Dynamic energy landscapes of predators and the implications for modifying prey risk

Yannis P. Papastamatiou, Benjamin M. Binder, Kevin M. Boswell, Margaret A. Malone, Michael R. Heithaus, Charlie Huveneers, Johann Mourier, Alastair R. Harborne

Research output: Contribution to journalReview articlepeer-review

1 Citation (Scopus)


1. Landscapes of fear describe a spatial representation of an animal's perceived risk of predation and the associated foraging costs, while energy landscapes describe the spatial representation of their energetic cost of moving and foraging. Fear landscapes are often dynamic and change based on predator presence and behaviour, and variation in abiotic conditions that modify risk. Energy landscapes are also dynamic and can change across diel, seasonal, and climatic timescales based on variability in temperature, snowfall, wind/current speeds, etc. 

2. Recently, it was suggested that fear and energy landscapes should be integrated. In this paradigm, the interaction between landscapes relates to prey being forced to use areas of the energy landscape they would avoid if risk were not a factor. However, dynamic energy landscapes experienced by predators must also be considered since they can affect their ability to forage, irrespective of variation in prey behaviour. We propose an additional component to the fear and dynamic energy landscape paradigm that integrates landscapes of both prey and predators, where predator foraging behaviour is modulated by changes in their energyscape.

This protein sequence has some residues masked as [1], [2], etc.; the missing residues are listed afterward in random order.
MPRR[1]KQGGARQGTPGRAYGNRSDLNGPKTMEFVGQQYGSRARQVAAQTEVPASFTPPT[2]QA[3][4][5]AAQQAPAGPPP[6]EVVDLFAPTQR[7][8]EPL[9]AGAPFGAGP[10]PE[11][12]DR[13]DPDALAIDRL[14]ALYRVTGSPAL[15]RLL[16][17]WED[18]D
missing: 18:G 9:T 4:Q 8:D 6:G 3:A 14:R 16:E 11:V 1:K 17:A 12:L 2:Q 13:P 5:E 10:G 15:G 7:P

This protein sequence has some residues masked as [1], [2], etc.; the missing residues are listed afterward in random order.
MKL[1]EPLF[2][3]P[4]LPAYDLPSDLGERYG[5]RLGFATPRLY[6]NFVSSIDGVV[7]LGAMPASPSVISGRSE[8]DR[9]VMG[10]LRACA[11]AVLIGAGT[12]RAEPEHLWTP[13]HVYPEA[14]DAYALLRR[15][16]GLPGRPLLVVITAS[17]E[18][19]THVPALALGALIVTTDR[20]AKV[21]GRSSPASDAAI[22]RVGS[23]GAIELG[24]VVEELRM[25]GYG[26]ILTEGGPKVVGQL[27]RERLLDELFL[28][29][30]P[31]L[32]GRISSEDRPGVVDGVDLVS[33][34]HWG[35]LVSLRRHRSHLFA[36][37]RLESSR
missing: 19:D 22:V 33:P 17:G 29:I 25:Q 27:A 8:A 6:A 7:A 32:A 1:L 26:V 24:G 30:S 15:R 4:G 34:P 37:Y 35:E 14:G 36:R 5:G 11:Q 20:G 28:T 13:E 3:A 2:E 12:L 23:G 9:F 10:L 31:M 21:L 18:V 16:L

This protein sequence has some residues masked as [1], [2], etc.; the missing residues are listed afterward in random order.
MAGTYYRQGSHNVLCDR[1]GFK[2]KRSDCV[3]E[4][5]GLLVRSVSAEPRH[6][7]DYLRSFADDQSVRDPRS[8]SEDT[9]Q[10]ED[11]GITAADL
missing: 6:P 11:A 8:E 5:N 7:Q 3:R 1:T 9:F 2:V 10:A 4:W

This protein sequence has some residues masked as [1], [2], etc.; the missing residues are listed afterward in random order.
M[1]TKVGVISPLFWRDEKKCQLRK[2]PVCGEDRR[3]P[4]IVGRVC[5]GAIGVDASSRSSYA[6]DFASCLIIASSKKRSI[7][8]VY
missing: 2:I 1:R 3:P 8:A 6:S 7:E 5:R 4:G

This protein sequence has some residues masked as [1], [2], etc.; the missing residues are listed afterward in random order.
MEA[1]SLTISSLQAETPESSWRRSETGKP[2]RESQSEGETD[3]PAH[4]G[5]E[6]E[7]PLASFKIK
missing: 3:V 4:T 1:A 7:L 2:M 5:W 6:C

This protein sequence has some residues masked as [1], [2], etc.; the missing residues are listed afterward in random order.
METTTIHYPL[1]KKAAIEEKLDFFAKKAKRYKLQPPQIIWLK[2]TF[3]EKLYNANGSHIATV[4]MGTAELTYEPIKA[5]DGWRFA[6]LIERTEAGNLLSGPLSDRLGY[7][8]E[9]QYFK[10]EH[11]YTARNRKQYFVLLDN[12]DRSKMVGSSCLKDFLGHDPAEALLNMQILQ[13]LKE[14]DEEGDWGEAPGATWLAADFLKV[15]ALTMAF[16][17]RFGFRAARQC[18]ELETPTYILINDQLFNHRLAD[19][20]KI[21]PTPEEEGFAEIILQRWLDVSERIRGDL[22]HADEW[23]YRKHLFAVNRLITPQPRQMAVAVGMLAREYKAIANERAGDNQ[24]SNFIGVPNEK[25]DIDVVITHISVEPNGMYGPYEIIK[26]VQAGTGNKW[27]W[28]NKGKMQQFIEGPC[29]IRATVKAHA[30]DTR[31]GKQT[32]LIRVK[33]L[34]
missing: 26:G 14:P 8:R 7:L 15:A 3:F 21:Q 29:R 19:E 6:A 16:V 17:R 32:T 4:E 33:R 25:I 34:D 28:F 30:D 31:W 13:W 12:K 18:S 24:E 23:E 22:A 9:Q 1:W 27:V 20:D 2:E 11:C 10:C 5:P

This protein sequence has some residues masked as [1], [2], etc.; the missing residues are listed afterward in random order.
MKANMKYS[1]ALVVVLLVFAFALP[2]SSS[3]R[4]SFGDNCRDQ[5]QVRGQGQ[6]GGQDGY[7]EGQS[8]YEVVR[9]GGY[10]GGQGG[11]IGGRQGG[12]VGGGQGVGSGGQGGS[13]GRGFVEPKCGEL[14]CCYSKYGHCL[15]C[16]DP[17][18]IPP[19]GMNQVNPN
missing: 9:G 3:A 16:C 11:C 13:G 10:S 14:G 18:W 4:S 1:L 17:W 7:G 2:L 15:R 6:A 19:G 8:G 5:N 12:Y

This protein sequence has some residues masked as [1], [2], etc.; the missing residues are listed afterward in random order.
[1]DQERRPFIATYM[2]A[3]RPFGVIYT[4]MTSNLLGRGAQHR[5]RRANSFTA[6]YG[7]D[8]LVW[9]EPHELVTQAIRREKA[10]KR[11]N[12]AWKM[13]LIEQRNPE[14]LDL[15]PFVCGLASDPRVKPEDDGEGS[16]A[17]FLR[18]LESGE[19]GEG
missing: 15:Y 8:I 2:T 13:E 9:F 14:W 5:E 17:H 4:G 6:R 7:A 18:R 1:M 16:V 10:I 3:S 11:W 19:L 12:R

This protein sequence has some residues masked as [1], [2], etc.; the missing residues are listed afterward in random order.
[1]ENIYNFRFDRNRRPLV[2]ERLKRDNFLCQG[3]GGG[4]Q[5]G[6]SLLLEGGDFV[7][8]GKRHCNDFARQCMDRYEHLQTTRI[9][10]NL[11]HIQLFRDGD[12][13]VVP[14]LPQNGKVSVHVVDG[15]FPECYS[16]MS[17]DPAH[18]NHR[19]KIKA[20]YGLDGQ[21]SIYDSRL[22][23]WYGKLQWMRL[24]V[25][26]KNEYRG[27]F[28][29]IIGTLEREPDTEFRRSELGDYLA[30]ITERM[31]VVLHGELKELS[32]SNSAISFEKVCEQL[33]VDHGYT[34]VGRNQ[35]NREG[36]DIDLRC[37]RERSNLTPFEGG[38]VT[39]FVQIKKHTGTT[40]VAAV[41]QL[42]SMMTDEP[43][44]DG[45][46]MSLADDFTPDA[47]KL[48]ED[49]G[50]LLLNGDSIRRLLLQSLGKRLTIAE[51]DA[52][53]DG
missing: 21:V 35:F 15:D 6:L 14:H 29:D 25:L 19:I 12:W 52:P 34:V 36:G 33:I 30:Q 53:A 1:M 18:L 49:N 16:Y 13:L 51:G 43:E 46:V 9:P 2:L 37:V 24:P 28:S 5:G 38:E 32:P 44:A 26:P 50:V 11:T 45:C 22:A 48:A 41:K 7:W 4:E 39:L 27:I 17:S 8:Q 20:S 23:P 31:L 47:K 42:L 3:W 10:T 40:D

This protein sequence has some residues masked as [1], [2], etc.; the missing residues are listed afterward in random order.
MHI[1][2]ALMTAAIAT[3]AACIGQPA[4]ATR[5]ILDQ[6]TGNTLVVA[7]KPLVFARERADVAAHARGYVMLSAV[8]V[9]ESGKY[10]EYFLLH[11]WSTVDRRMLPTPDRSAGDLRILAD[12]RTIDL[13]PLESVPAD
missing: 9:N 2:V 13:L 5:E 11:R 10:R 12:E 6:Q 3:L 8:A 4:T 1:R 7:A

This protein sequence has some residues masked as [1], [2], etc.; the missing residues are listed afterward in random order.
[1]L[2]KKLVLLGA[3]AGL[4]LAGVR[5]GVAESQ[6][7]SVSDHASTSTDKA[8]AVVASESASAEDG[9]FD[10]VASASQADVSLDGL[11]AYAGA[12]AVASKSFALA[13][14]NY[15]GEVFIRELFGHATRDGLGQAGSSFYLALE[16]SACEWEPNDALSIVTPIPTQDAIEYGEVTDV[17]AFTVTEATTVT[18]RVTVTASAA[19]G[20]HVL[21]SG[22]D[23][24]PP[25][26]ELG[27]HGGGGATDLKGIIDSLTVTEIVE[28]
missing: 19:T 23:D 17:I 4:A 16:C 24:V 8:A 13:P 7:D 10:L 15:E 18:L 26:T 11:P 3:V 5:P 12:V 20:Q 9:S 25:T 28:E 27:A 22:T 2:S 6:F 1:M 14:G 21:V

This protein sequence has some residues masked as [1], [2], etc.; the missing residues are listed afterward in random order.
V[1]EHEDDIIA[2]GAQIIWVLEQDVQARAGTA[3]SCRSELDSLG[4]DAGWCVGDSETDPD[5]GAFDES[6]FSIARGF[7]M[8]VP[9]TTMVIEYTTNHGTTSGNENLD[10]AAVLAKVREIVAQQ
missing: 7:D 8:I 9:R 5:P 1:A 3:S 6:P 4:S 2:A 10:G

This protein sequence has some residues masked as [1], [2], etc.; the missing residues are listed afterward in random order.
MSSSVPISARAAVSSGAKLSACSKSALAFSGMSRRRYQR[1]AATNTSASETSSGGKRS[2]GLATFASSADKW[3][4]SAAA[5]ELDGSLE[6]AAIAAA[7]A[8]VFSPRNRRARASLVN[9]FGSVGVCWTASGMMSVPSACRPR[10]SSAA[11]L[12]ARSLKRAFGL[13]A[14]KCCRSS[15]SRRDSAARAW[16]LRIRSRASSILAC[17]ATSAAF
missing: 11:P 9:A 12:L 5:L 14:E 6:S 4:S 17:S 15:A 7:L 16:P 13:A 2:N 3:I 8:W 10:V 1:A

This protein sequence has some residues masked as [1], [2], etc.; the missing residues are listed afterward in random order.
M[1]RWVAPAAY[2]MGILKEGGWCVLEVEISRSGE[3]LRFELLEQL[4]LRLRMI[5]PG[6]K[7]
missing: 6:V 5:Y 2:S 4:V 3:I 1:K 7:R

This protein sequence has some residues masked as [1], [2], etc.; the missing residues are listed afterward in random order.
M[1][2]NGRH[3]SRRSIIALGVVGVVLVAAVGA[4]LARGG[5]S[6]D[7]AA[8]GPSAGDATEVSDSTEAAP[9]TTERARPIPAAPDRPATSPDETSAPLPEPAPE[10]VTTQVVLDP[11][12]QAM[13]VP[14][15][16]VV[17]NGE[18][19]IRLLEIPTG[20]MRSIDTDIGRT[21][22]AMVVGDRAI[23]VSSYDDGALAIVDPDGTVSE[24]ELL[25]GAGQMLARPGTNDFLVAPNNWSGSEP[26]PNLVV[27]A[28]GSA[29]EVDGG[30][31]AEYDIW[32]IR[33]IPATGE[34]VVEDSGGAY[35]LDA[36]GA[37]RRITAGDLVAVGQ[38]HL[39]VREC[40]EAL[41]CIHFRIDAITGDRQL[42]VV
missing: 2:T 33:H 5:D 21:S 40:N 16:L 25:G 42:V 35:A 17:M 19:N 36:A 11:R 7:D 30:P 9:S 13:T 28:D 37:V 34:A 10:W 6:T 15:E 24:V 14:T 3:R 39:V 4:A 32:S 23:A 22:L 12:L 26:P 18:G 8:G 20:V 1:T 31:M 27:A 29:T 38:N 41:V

3. Specifically, we integrate the predator's energy landscape into foraging theory that predicts prey patch-leaving decisions under the threat of predation. We predict that as a predator's energetic cost of foraging increases in a habitat, then the prey's foraging cost of predation and patch quitting harvest rate, will decrease. Prey may also decrease their vigilance in response to increased energetic foraging costs for predators, which will lower giving-up densities of prey. 

4. We then provide examples in terrestrial, aerial, and marine ecosystems where we might expect to see these effects. These include birds and sharks which use updrafts that vary based on wind and current speeds, tidal state, or temperature, and terrestrial predators (e.g. wolves) whose landscapes vary seasonally with snow depth or ice cover which may influence their foraging success and even diet selection. 

5. A predator perspective is critical to considering the combination of these landscapes and their ecological consequences. Dynamic predator energy landscapes could add an additional spatiotemporal component to risk effects, which may cascade through food webs. Read the free Plain Language Summary for this article on the Journal blog.

Original languageEnglish
Pages (from-to)284-293
Number of pages10
JournalFunctional Ecology
Issue number2
Early online date1 Dec 2023
Publication statusPublished - Feb 2024


  • energetics
  • energy landscape
  • fear landscape
  • foraging
  • updrafts


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